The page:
Blog Tags: Whales
Shell now has the green light from the government to harass marine mammals and put them at risk of a major oil spill in the region.
The Arctic Ocean is home to an abundance of wildlife. In the spring, consistent and extensive polynyas—stretches of open water surrounded by sea ice—create pathways into the Arctic for bowhead whales, seals, and birds seeking to take advantage of the explosion of productivity created by summer’s constant daylight.
For millennia, this great migration of marine mammals and seabirds has been a part of the Inupiat subsistence culture. Now, however, these animals and ecosystems are at risk. Despite the lack of basic scientific information and demonstrated ability to clean up spilled oil in Arctic conditions, our government is poised to allow companies to move forward with offshore oil drilling in the Arctic Ocean.
Whales, walrus, and other species are protected by laws like the Marine Mammal Protection Act, but the National Marine Fisheries Service and U.S. Fish and Wildlife Service may permit small numbers of marine mammals to be “harassed” by industrial activities by issuing the company an “incidental harassment authorization” or “letter of authorization.”
So what, exactly, is allowed? According to the government, Shell’s plans will result in “Level B” harassment,” which means the activities have:
the potential to disturb a marine mammal or marine mammal stock in the wild by causing disruption of behavioral patterns, including, but not limited to, migration, breathing, nursing, breeding, feeding, or sheltering but which does not have the potential to injure a marine mammal or marine mammal stock in the wild.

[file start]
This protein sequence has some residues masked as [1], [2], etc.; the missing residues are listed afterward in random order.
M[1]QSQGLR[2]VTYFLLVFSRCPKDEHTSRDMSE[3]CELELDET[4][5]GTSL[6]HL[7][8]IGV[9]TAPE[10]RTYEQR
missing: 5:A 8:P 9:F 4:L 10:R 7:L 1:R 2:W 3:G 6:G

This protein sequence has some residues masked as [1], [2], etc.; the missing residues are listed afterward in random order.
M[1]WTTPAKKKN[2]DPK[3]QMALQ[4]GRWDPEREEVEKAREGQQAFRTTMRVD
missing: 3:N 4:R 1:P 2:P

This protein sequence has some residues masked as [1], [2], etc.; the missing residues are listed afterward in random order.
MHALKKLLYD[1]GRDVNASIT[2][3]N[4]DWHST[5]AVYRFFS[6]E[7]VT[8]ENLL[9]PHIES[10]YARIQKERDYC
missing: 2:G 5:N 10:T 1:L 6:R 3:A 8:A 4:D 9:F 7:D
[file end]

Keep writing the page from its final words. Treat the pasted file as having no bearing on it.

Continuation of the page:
According to the government documents, Shell’s drilling activities would result in harassment of thousands of marine mammals such as whales and seals.
Of course, it is difficult to evaluate these numbers, or what they might mean for these populations because we are missing basic information, such as good estimates of the numbers of seals and walrus. A fuller understanding of the food web, ocean conditions, and changes due to warming would allow us to better understand the impacts of this harassment and Shell’s proposals more broadly.
A is drawing attention to the impact that Shell’s proposed Arctic drilling program will have on marine mammals, but this is no joke. For its part, Shell continues to push aggressively to drill this summer even as it backtracks on commitments to protect clean air, argues with the Coast Guard about how strong its response barge must be, and loses control of its drill ship.
We asked our Ocean Heroes finalists: If you were elected President, what would be the first thing on your agenda?
They gave us some pretty great answers, check them out below, and don’t forget to vote for your favorite finalist! Who knows, maybe one of our finalists will be running for President themselves someday.
Michele Hunter Stop the killing of all marine mammals throughout the entire world.
Hardy Jones Expose levels of pollution.
Kristofor Lofgren I would change our energy policy, because reducing carbon and oil and gas spills, creates a healthier and less acidic ocean.
Dave Rauschkolb End offshore oil drilling.
Rick Steiner An emergency effort in clean, sustainable energy, and energy conservation, to stop climate change and its devastating impacts on marine ecosystems.
Don Voss Appoint Sylvia Earle Secretary of World's Oceans and give her free reins to establish regulations as needed.
Sara Brenes Ban all shark finning in US, no shark products to be sold, imported or exported, create an ocean world conservation summit to try and make a plan to end shark finning, whaling and overfishing and try to create peaceful and safe ocean pact.
The Calvineers Reinforce the Endangered Species Act, especially the Marine Mammal Act so that NOAA would be better funded and more efficient at protecting marine mammals from human made dangers.